The Automotive World Mourns The Loss of Sergio Marchionne
Few thought the Chrysler group, including Chrysler, Dodge, and Jeep would become a significant automotive powerhouse when Sergio Marchionne burst onto the scenes in 2009 to make an offer to take over the company when no one else would. Even President Barack Obama was reluctant to help Chrysler after the automotive meltdown which led to the bailout of General Motors, although he (some say reluctantly) agreed to let Chrysler stay alive when Marchionne, still in the process of saving Fiat, rode in like a knight in shining armour.
I vividly remember the first North American International (Detroit) Auto Show that Sergio attended. Along with dozens of other auto journalists, I hung at the Chrysler booth on the auto show floor waiting for him to appear. I had asked our local Chrysler representative, Kimberly Shults, to introduce him when he appeared. She said she had yet to meet him. I somewhat flippantly said then I would speak to him in Italian and introduce her.
When he appeared in his signature sweater, I was somehow lucky enough to be directly in his path and I spoke to him in Italian, welcoming him to the American automotive world. He stopped, chatted a couple moments about being glad to be here, right across the border from his college alma mater, the University of Windsor (he earned both a Bachelor of Commerce and an MBA there). He had lived in Windsor, Ontario, Canada since twelve years old, having emigrated there from Italy with his parents.
When at the show (in Detroit) I always stay across the river at Caesars Windsor. That year, the driver who brought me to the hotel proudly remarked how excited Canadians and Windsor residents were of Marchionne, who they consider their native son. At the hotel, I found universal love and respect for him among employees who knew of him and were excited about “his return.”
I followed through on my promise to try to introduce Kimberly to Sergio, saying, again in Italian, “this is one of your best employees handling us in the Texas region.” He looked at me with a wink saying he would quickly learn about all his employees “the Italian way.” I later found this to be true as he often commuted from Italy to the United States, having meetings in Italy in the morning with Italian employees and later in the evening with employees in the United States. From my vantage point, he did seem to use “the Italian way” to promote and weed out employees, seeking out the best and most talented by “keeping your friends close, but your enemies closer.” Chrysler was reshaped in record time.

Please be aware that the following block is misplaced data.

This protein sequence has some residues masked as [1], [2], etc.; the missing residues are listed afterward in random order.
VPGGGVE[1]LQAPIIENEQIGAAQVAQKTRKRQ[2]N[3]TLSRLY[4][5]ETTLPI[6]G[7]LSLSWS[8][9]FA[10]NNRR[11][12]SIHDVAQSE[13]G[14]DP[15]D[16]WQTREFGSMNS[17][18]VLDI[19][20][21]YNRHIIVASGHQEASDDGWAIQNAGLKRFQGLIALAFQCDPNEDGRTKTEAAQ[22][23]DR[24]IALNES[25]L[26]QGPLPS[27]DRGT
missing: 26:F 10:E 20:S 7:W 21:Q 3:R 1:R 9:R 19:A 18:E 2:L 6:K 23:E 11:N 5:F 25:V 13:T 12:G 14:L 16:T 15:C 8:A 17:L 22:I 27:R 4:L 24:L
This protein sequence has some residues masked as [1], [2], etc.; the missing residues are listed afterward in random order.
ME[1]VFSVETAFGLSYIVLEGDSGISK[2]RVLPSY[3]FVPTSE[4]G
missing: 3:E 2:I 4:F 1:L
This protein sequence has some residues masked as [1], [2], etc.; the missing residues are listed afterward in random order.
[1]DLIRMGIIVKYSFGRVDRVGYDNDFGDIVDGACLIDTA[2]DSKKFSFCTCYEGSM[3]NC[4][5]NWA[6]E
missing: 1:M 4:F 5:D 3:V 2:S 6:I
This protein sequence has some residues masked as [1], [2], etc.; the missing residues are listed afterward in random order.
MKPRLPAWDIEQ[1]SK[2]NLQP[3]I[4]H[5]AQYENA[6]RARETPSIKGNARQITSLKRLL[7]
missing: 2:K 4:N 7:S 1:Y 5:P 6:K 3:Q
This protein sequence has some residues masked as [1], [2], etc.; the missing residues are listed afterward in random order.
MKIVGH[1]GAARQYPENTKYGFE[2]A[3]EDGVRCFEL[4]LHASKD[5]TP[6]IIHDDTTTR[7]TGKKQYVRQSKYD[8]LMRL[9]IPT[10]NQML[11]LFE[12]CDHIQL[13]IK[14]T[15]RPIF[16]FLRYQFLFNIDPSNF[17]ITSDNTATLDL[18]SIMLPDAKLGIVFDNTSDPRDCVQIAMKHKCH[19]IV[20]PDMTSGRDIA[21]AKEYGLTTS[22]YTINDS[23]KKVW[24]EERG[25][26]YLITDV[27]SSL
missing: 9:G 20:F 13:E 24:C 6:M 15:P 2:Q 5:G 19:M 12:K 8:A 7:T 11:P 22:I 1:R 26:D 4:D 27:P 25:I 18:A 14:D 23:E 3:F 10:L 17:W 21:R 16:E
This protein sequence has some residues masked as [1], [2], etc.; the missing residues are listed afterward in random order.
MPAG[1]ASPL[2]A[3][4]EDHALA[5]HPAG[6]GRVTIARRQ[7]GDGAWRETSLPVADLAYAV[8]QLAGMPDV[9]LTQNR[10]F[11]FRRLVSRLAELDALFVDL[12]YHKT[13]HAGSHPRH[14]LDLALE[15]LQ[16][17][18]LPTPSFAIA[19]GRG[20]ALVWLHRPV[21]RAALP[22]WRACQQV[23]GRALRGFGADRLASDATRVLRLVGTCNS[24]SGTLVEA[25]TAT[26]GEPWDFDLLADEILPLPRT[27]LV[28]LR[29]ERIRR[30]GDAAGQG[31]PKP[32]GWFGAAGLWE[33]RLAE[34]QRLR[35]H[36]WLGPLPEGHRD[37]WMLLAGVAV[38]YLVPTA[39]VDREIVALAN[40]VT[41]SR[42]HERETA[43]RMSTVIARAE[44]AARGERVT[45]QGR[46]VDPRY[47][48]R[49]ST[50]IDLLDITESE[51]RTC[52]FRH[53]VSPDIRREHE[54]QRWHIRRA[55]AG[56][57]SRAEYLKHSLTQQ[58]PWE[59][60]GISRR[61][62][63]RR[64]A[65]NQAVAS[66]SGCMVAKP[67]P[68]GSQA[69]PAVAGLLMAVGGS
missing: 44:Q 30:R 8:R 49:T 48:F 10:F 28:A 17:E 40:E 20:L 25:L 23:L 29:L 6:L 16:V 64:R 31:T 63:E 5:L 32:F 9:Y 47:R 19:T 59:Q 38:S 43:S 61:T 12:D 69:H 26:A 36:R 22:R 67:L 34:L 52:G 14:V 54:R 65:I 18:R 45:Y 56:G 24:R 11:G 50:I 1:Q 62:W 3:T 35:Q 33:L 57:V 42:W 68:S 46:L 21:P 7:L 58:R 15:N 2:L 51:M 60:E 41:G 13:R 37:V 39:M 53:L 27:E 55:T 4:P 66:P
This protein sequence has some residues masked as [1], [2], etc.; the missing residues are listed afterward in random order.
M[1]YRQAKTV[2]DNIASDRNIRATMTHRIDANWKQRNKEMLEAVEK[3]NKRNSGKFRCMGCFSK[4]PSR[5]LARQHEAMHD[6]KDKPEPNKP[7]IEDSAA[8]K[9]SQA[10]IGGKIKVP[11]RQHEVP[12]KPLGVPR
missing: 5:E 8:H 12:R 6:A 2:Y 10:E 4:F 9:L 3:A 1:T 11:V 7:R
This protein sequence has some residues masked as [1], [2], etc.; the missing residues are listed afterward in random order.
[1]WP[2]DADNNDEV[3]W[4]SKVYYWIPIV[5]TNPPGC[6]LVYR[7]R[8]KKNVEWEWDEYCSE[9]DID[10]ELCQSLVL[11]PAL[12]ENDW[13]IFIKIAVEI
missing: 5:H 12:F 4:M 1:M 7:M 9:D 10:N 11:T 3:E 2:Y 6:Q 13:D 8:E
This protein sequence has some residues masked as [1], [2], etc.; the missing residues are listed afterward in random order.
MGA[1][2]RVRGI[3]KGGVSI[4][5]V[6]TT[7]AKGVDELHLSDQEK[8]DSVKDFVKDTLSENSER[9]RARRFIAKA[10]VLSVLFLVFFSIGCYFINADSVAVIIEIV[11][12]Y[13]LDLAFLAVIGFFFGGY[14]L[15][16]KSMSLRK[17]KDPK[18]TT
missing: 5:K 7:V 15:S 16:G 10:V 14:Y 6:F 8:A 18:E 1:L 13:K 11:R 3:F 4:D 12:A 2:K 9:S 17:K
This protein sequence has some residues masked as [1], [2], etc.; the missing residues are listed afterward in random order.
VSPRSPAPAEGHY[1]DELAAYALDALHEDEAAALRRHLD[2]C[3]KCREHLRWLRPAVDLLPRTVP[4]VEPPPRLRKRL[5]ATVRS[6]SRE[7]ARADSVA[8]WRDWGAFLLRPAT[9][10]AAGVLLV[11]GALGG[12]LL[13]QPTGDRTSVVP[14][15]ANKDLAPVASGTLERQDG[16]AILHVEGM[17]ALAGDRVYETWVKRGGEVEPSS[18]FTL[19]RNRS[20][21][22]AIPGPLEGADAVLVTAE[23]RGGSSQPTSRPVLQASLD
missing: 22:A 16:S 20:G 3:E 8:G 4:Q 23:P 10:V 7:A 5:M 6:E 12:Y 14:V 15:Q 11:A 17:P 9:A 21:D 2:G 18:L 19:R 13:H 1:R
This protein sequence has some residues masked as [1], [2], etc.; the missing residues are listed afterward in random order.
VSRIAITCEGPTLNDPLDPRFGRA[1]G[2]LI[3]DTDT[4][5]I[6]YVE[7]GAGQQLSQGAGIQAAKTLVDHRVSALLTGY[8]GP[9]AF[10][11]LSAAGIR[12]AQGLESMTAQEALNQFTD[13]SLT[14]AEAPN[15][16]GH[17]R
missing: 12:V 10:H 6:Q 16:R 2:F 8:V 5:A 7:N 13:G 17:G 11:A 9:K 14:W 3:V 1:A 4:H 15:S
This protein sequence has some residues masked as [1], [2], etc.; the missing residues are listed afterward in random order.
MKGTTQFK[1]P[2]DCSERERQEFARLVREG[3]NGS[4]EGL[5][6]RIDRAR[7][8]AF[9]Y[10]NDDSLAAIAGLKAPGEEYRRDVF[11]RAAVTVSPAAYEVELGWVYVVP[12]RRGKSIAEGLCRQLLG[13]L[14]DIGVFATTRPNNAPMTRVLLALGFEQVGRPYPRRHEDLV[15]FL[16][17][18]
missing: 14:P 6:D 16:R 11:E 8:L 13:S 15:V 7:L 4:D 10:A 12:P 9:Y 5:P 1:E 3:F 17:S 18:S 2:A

A Comeback No One Could Have Predicted
No one gave Chrysler, the weakest link in the American automotive world, a real chance at emerging from bankruptcy, but they didn’t know Marchionne. He turned the company around with a series of bold moves, including separating RAM from Dodge, to create a separate truck division, a move that raised a number of eyebrows, just as many of his moves did. Marchionne’s successful leadership became apparent to all when he repaid all government loans in 2014 and was producing some of the best vehicles in the world.
I still remember speaking with Dodge employees back in the early 2000’s about Dodge trucks being the worst riding of any truck and them saying something to the effect of “people want to know they are in a truck, we make them that way on purpose.” He turned that around. Now, new RAM trucks are the rival of any luxury car with their smooth rides.
My reviews of Dodge trucks also jokingly said the company must have stock in Exxon/Mobil because their fuel efficiency was so terrible. This has been turned around as well with RAM now leading the trucking world in fuel efficiency (as well as the cars produced by Chrysler and Dodge being economy leaders according to the EPA).
The company has proved “you can have it both ways” as well, being the only mass manufacturer to produce Hellcats sporting over 700 horsepower across it’s vehicle lines. While fuel economy is not the hallmark of the Hellcats, fun certainly is as FCA – the name of the successful company Sergio created – remains a leader as Sergio passes from the scene. In just the past four years, Fiat Chrysler’s stock price almost quadrupled under Marchionne.
On Saturday the world learned Marchionne would not return to FCA, with a statement from the automaker, “unexpected complications arose while Mr. Marchionne was recovering from surgery and these have worsened significantly in recent hours.” Today, news broke that Mr. Marchionne had passed away.
“Unfortunately, what we feared has come to pass. Sergio Marchionne, man and friend, is gone,” said John Elkann, who chairs the board that overseas FCA. “I believe that the best way to honor his memory is to build on the legacy he left us, continuing to develop the human values of responsibility and openness of which he was the most ardent champion.
He leaves a solid base of leaders including Mike Manley, who replaces him as CEO and Jim Morrison, Head of the RAM brand.